ABOUT THIS BOOK
Myaiminthismonographistogiveabriefbutcoherentexpositionofthemainresults
and methods of descriptive set theory. I have made no attempt to be complete; in a
subjectso broad this woulddegenerateinto a long catalogof specializedresults which
wouldcoverupthemainthread. Onthecontrary,Ihavetriedveryhardtobeselective,
so that the central ideas stand out.
Much of the material is in the exercises. A very few of them are simple, to test the
reader’s comprehension, and a few more give interesting extensions of the theory or
sidelines. Thevastmajorityoftheexercisesareanintegralpartofthemonographand
would be normally billed “theorems.” There are extensive “hints” for them, proofs
really, with some of the details omitted.
Ihavetriedhardtoattributealltheimportantresultsandideastothosewhoinvented
them but this was not an easy task and I have undoubtedly made many errors. There
isnosuggestionthatunattributedresultsaremineorarepublishedhereforthefirsttime.
When I do not give credit for something, the most likely explanation is that I could
not determine the correct credit. My own results are immodestly attributed to me,
including those which are first published here.
Many of the references are in the historical sections at the end of each chapter. The
paragraphs of these sections are numbered and the footnotes in the body of the text
refer to these paragraphs—each time meaning the section at the end of the chapter
where the reference occurs. In a first reading, it is best to skip these historical notes
and read them later, after one is familiar with the material in the chapter.
The order of exposition follows roughly the historical development of the subject,
simply because this seemed the best way to do it. It goes without saying that the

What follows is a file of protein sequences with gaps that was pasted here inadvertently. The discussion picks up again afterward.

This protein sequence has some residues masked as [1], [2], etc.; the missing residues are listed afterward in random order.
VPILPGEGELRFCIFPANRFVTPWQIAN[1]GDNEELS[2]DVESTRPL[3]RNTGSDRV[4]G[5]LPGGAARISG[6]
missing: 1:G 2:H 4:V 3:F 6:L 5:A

classicalresultsarepresentedfromamodernpointofviewandusingmodernnotation.
What appeals to me most about descriptive set theory is that to study it you must
really understandso many things: you need a little bit of topology, analysis and logic,
a good deal of recursive function theory and a great deal of set theory, including
constructibility, forcing, large cardinals and determinacy. What makes the writing of
abookonthesubjectsodifficultisthatyoumustexplainsomanythings: alittlebitof
topology, analysis and logic, a good deal of recursive function theory, etc. Of course,
one could aim the book at those who already know all the prerequisites, but chances
are that these few potential readers already know descriptive set theory. My aim has
been to make this material accessible to a mathematician whose particular field of
specializationcouldbeanything, butwhohasaninterestinsettheory,oratleastwhat
usedtobecalled“thetheoryofpointsets.” Hecertainlyknowswhateverlittletopology
and analysis are required, because he learned that as an undergraduate, and he has
readHalmos’ NaiveSetTheory [1960]orasimilartext. Beyondthat, whatheneedsto
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